The explanation given by the ECtHR is that ‘the interests of the child cannot depend on the sexual orientation of the parents alone’ (para. 85). This framing of the issue is also encountered in the legal literature before D.B. Indeed, for some authors, the male intended parent and the surrogate-born child in the same-sex couple are ‘in a directly comparable position’ to the female intended parent and the surrogate-born child in the opposite-sex couple, as their only difference revolves around the gender to which the parents feel sexually attracted. In substance, though, the parents’ homo- or heterosexuality is quite irrelevant. If we sideline such traits –as we definitely should–, then all the rest is similarities between the two parental couples; in the sense, notably, that they are both composed of a biological father who has already received recognition of his paternity in domestic law, and an intended parent having concluded with the former a formalised relationship. These thoughts advocate for the aforementioned extension, so that both schemes may benefit from recognition (see Bracken, here, pp. 4, 13 ff.; also, Brodeală and Peter-Spiess, here, pp. 408 ff., 418; cf. Fulchiron, here, pp. 569-570).
However, there is an additional dimension that the above discussion fails to embrace. It has to do, not with the sexual orientation of same-sex parents, as maintained, but with the same-sex filiation that recognition entails, and the difficulty of the law of parentage in the jurisdiction concerned to accommodate this specific legal effect. Admittedly, the said aspect was neither put forward in the decision of the Tribunal fédéral and the submissions of the Swiss Government, as a collective interest counteracting recognition. Here, when the obstacle of the ordre public is raised (see paras. 14, 61-62 and the relevant private international law provision at para. 24), the eye is turned on the prohibition of surrogacy in Switzerland and the aspiration to prevent its circumvention via ‘reproductive tourism’; the latter could be precisely discouraged by non-recognition.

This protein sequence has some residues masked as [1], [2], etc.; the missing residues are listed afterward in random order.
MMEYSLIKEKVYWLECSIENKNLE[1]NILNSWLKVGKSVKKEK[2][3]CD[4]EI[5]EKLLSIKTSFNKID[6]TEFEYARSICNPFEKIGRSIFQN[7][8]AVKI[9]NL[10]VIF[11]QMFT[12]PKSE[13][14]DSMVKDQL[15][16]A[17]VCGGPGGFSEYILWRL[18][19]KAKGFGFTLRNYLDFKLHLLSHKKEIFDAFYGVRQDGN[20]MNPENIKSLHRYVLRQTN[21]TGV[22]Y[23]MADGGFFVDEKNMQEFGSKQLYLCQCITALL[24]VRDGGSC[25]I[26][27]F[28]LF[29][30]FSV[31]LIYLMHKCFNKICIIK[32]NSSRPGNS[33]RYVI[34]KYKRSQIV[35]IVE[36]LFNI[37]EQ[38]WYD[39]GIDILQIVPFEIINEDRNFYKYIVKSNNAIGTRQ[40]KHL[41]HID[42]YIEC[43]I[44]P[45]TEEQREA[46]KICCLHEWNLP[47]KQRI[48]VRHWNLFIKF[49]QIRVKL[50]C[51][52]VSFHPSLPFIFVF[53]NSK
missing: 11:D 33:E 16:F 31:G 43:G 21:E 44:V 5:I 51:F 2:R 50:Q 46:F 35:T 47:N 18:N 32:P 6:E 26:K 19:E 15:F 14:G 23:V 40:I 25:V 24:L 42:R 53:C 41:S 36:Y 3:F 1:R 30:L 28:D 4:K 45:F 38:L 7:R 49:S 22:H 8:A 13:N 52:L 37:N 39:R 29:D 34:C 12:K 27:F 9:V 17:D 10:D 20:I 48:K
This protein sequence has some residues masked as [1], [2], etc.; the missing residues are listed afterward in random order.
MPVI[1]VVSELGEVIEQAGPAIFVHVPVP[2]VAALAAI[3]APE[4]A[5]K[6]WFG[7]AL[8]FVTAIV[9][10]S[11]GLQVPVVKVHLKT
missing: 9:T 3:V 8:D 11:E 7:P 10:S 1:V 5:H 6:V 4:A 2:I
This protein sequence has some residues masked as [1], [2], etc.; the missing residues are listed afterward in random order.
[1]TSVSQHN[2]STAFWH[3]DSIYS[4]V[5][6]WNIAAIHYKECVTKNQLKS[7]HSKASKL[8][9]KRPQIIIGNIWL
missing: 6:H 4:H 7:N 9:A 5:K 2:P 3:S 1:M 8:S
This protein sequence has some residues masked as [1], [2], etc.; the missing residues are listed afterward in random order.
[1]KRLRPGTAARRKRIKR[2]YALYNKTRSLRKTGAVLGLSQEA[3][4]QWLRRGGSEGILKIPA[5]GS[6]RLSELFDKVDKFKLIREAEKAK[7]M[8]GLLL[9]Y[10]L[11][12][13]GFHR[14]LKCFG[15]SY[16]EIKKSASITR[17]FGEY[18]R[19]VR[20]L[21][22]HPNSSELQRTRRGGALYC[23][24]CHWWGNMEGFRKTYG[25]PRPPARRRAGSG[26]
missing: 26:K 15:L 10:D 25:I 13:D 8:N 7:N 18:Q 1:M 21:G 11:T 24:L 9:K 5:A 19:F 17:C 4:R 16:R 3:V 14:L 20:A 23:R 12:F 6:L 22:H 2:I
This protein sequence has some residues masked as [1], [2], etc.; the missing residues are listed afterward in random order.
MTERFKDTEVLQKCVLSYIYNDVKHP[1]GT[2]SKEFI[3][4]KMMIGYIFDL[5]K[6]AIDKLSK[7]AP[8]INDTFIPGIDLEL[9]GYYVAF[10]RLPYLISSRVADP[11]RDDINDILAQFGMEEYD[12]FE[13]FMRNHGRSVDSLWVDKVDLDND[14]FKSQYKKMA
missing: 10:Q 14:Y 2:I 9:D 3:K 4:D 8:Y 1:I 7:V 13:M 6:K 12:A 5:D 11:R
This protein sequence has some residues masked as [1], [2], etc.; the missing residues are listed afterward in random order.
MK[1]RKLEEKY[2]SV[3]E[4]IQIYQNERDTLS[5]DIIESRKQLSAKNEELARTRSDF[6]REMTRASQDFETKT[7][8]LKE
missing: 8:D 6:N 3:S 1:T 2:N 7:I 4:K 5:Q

The ECtHR, on its part, perceives the legitimate aims pursued by non-recognition accordingly, further analysing them into the aim of ‘protection of health’ and the aim of ‘protection of the rights and freedoms of others’, named in art. 8 § 2 ECHR (para. 74; see moreover paras. 92-93). In reality, the challenge posed by same-sex parentage goes beyond that. This is because same-sex parentage does not sit well with the primary representations and organising principles governing the assignment of parental status in a heteronormative system –as was the one being enforced before 2018 in Switzerland–, which disapproves of the coexistence of two fathers or two mothers of the child, as a formal contradiction to ‘procreative truth’ (cf. on this ‘double ordre public problem’ also Witzleb, here, pp. 226-227, 234). It could be argued, therefore, that, somehow, the whole dispute touches on the ‘protection of morals’, too.